Ordinary Grace

ordinary grace

I recently read William Kent Krueger’s, (author of the award winning, New York Times bestselling Cork O’Connor Mystery Series) Ordinary Grace for the second time.  It was the One Book South Dakota book last year, and since it’s classified as a mystery/detective novel, the first time through I was focused more on the plot than anything else. My only criticism was the the reader figures out the mystery long before any of the characters in the book do.

It’s about a family in Minnesota, the father a WWII veteran haunted by his past and now the minister of a local church. His wife married him when he still had pans to become a lawyer, but WWII changed that plan.  She is a frustrated musician, trying her best to bring some musical culture to their small town.  Our protagonist is the middle child, who through curious eyes, and those of his painfully shy younger brother, tells us the heartbreaking story of the disappearance of their older sister, a budding composer and singer, about to go off to Julliard.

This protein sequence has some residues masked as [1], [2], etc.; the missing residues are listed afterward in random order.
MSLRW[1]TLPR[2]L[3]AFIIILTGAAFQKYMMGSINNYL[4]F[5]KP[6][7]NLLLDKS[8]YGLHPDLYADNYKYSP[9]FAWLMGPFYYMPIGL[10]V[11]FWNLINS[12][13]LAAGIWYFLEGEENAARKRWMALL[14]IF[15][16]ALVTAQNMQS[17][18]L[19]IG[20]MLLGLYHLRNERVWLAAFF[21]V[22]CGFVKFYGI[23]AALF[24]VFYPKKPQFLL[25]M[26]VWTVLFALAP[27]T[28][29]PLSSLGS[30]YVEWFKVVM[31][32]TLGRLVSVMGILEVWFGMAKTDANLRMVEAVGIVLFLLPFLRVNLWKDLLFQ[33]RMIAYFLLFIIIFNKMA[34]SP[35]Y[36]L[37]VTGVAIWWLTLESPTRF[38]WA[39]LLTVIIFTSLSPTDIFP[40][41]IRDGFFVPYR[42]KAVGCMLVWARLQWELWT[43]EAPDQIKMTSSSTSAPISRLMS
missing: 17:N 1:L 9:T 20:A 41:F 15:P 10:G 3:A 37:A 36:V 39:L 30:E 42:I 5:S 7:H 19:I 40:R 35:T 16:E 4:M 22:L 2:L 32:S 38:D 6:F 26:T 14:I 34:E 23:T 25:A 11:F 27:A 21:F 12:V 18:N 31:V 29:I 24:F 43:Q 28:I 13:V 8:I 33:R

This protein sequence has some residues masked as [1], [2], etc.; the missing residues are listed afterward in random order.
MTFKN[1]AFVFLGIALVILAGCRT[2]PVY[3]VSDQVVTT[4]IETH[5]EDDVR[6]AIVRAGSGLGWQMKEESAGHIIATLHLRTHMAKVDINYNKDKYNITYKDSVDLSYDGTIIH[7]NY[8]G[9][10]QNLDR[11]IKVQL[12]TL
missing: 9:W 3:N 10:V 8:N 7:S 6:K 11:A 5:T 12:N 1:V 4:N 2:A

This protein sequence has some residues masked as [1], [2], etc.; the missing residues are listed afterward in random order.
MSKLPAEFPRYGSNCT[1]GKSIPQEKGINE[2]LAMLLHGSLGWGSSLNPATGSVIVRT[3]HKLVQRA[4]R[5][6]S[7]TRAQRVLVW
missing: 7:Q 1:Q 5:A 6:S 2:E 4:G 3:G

The second time, already knowing what to expect from the plot, the quiet magnificence of this novel was easier to see.  This is a great book.  It’s a good story.  The plot is convincing and so much more than a cookie-cutter whodunit. The characters are unique, interesting, and fully developed.  The writing is beautiful.  The lessons are subtle but wise.

If you don’t read this wonderful book you will never know what you’ve missed, but if you are a lover of good writing, you will diminished.